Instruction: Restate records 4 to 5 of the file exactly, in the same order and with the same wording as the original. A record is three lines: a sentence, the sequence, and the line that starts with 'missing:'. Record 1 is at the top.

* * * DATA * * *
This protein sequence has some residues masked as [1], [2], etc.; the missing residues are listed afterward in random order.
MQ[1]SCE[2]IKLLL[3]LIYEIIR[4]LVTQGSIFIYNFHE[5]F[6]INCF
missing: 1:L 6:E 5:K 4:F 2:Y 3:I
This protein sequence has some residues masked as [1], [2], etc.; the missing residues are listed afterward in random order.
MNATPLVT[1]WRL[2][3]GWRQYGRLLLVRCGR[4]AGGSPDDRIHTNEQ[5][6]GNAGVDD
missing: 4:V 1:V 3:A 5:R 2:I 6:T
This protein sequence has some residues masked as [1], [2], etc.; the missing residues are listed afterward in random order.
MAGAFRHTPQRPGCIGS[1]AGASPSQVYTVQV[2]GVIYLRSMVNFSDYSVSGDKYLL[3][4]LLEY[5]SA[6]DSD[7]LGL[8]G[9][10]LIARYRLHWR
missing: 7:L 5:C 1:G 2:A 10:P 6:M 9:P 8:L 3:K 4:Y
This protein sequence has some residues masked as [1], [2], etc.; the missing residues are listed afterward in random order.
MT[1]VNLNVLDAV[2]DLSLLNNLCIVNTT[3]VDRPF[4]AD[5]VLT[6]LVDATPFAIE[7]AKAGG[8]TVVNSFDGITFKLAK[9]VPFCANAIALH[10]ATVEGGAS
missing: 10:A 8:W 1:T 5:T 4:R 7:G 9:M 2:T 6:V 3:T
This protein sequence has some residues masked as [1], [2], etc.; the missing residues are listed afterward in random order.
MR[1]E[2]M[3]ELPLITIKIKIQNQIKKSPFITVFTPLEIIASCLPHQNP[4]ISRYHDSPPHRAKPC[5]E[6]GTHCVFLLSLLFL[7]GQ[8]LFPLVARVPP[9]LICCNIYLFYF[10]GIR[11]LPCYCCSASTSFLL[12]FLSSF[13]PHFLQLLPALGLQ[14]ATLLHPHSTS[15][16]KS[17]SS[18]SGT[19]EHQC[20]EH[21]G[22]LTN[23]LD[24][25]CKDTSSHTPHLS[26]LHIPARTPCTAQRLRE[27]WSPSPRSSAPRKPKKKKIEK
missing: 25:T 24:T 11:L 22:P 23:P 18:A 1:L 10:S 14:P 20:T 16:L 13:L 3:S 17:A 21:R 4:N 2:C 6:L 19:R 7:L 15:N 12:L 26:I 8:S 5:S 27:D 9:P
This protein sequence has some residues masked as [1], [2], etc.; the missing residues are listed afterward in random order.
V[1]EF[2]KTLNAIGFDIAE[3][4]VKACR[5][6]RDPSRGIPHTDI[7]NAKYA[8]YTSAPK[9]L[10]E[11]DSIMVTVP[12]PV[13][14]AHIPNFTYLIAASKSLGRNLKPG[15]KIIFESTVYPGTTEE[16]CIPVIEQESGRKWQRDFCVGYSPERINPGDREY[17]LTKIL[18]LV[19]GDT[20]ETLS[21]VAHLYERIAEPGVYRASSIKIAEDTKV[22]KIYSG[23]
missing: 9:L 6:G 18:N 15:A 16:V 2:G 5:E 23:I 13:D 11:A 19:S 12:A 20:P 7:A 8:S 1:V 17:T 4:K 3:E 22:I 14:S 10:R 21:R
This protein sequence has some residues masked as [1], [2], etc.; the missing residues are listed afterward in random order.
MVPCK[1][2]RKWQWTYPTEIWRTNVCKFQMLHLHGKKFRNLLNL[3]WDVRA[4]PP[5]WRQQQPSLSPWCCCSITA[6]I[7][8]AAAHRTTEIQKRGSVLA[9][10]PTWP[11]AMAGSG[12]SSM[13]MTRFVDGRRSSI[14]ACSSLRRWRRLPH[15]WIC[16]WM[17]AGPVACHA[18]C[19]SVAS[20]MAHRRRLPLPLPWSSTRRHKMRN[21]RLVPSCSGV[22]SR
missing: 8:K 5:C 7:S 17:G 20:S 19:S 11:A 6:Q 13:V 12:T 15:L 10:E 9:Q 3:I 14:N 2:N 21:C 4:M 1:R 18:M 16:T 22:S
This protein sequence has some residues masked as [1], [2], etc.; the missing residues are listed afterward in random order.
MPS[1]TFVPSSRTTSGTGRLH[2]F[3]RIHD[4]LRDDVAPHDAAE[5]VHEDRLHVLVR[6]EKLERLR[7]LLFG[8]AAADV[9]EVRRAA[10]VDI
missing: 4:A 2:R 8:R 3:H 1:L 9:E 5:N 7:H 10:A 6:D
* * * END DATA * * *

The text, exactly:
This protein sequence has some residues masked as [1], [2], etc.; the missing residues are listed afterward in random order.
MT[1]VNLNVLDAV[2]DLSLLNNLCIVNTT[3]VDRPF[4]AD[5]VLT[6]LVDATPFAIE[7]AKAGG[8]TVVNSFDGITFKLAK[9]VPFCANAIALH[10]ATVEGGAS
missing: 10:A 8:W 1:T 5:T 4:R 7:G 9:M 2:T 6:V 3:T
This protein sequence has some residues masked as [1], [2], etc.; the missing residues are listed afterward in random order.
MR[1]E[2]M[3]ELPLITIKIKIQNQIKKSPFITVFTPLEIIASCLPHQNP[4]ISRYHDSPPHRAKPC[5]E[6]GTHCVFLLSLLFL[7]GQ[8]LFPLVARVPP[9]LICCNIYLFYF[10]GIR[11]LPCYCCSASTSFLL[12]FLSSF[13]PHFLQLLPALGLQ[14]ATLLHPHSTS[15][16]KS[17]SS[18]SGT[19]EHQC[20]EH[21]G[22]LTN[23]LD[24][25]CKDTSSHTPHLS[26]LHIPARTPCTAQRLRE[27]WSPSPRSSAPRKPKKKKIEK
missing: 25:T 24:T 11:L 22:P 23:P 18:A 1:L 10:S 14:P 20:T 16:L 13:L 3:S 17:A 21:R 4:N 2:C 6:L 19:R 7:L 15:N 12:L 26:I 8:S 5:S 27:D 9:P